Experts weigh in on where the ransomware threat is today—and the steps IT teams need to take to confront it

Security vulnerabilities abound, letting attackers into systems—and that’s the real disease of which ransomware is just a symptom.
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Ransomware attacks were on the rise for many years, until they began to decline in 2022. But threat actors are improving their tactics, meaning targeted companies and organizations will have to turn to stronger security operations.

Vulnerabilities that lead to ransomware attacks are often a symptom of bigger security hygiene issues, Mike Wiacek, CEO of Stairwell, told IT Brew. Over time, those flaws can build up and open the door to vulnerabilities that can be exploited by threat actors of all kinds—raising concerns that adversaries have more lines of attack.

“Ransomware may be the one that causes you the pain that’s most visible, but the underlying disease that was untreated is fundamentally the real concern that we overlook,” Wiacek said.

We shall fight on the beaches. Undetected malicious software can be used as a “beachhead” for ransom attacks, but the fact that the threats can go so long undetected indicates greater problems at the core of IT security that need to be dealt with. Wiacek told IT Brew that what’s required is better practices.

“When you start thinking about this as a hygiene problem, the best way to stop ransomware is to make sure that you don’t have compromised devices on your networks in the first place that can then be used as beachhead to get ransomware to show up,” Wiacek said. “The ounce of prevention is worth a pound of cure.”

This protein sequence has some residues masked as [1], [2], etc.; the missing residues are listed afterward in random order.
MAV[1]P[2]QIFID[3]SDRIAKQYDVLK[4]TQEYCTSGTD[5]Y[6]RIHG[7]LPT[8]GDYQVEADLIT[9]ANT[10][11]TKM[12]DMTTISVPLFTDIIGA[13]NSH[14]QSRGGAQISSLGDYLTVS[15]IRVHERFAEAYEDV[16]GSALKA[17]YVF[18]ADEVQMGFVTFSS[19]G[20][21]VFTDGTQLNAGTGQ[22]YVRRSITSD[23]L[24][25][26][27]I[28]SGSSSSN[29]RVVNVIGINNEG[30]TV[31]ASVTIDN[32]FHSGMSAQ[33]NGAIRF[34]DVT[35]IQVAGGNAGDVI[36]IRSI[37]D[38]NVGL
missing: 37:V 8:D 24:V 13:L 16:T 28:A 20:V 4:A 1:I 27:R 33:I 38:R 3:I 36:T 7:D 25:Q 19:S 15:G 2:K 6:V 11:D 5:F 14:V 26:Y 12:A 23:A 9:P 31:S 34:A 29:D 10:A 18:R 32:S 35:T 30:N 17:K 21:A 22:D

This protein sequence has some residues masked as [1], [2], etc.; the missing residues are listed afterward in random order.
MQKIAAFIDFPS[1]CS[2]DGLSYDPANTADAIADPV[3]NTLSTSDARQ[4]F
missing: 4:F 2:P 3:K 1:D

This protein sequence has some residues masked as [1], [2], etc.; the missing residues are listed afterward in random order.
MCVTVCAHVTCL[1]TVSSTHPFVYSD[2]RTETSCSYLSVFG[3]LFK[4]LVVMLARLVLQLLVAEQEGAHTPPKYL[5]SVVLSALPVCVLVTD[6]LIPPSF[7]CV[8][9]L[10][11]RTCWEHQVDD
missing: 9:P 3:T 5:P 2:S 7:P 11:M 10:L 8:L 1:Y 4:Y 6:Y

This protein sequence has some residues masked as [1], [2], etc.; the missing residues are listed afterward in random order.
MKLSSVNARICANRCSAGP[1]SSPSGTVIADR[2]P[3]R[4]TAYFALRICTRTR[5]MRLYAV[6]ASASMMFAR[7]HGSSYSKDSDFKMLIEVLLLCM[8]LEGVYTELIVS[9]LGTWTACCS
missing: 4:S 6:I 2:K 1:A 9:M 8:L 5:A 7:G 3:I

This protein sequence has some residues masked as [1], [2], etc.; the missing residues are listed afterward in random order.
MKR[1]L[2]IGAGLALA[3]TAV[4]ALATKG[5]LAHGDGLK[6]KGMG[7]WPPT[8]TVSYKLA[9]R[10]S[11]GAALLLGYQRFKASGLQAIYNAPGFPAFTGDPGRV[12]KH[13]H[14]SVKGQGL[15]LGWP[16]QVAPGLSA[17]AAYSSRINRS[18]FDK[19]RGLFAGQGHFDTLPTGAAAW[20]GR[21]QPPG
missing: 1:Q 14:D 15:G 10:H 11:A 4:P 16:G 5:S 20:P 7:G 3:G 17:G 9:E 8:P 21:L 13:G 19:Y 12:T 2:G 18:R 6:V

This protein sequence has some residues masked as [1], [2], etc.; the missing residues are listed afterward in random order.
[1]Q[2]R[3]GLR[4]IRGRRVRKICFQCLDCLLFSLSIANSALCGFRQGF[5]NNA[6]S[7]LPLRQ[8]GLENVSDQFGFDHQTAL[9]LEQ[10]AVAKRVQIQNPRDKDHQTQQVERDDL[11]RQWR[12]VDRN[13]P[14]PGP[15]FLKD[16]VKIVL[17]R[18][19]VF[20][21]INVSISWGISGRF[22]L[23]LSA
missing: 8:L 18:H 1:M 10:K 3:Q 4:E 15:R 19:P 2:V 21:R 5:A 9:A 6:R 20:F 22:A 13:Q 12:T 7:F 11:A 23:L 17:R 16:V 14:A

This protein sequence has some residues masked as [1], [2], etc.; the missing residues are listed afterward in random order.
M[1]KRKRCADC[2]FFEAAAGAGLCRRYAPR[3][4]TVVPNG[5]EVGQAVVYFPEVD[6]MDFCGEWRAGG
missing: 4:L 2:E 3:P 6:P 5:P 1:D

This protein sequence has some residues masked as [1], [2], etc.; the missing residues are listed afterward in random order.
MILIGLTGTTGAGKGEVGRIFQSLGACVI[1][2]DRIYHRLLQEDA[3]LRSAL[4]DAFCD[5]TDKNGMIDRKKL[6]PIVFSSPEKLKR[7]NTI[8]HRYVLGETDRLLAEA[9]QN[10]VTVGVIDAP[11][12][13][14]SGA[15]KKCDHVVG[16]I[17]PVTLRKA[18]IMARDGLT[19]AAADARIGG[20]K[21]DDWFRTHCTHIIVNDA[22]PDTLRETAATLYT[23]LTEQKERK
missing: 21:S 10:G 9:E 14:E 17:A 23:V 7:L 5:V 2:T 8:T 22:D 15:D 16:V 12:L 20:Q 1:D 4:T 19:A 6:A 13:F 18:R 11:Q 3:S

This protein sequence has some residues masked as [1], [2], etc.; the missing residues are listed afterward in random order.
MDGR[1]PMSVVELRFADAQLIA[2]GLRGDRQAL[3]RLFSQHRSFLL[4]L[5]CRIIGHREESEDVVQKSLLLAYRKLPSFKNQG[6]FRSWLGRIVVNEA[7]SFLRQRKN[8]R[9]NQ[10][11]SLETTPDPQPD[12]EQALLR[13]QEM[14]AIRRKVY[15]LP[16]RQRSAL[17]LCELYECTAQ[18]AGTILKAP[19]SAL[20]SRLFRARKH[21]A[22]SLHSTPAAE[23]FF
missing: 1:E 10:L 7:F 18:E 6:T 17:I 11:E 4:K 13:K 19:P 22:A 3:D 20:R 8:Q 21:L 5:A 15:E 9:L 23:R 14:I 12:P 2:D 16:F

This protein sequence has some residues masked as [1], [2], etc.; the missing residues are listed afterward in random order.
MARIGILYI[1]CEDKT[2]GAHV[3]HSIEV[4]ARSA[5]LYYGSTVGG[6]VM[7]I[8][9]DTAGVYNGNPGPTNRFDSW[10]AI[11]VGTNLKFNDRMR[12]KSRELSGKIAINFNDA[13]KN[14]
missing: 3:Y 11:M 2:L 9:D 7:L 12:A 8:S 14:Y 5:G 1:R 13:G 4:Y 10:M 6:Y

Part of the threat landscape, according to a new Rapid7 analysis, is widespread exploitation vulnerabilities. Caitlin Condon, the Rapid7 report’s lead author, told IT Brew that the reduction may well be the result of a more sophisticated class of cybercriminal.

“We’ve seen that the cybercrime economy is mature, it’s specialized, it is geared towards speed,” Condon said.

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Reductions and reasons. Ransomware attacks decreased by 39% from December 2022 to January 2023, NCC Group found—but the 165 January attacks were still the highest recorded number for that month yet, beating out the same period in 2022 and 2021 easily. Hackers targeted firms in North America and Europe the most, followed by Asia. Combined, the three regions made up 86% of attacks.

The NCC Group report’s lead author, Matt Hull, told IT Brew that reductions in ransomware attacks and payments are in part the result of external factors like the war in Ukraine. A large number of cybercriminals are based in Ukraine and in Russia, and the conflict between the two countries has thrown that into chaos.

“You’ve got lots of people that operate within that region— within Eastern Europe, Russia, and so on and so forth—who have been displaced and who have been drawn into the conflict,” Hull said.

Fixes. Ransomware attackers have been staying power in part, GitHub CSO Mike Hanley told IT Brew, because they target “well-known unpatched vulnerabilities that allow those adversaries to take hold without needing to worry about having to have access to an expensive zero-day attack.” That’s a problem with a pretty simple solution.

“The solution to that is relatively well understood, which is patching,” Hanley said. “I don’t mean to trivialize how hard that can be, especially in a big enterprise. But…I don;t feel like we’ve made sufficient progress as an industry on things like that.”

NCC’s Hull recommends a number of steps IT teams can take to address vulnerabilities. Switching passwords, practicing how to spot social engineering and phishing, and patching infrastructure are essential.—EH

Top insights for IT pros

From cybersecurity and big data to software development and gaming, IT Brew delivers the latest news and analysis of trends shaping the IT industry, like only The Brew can.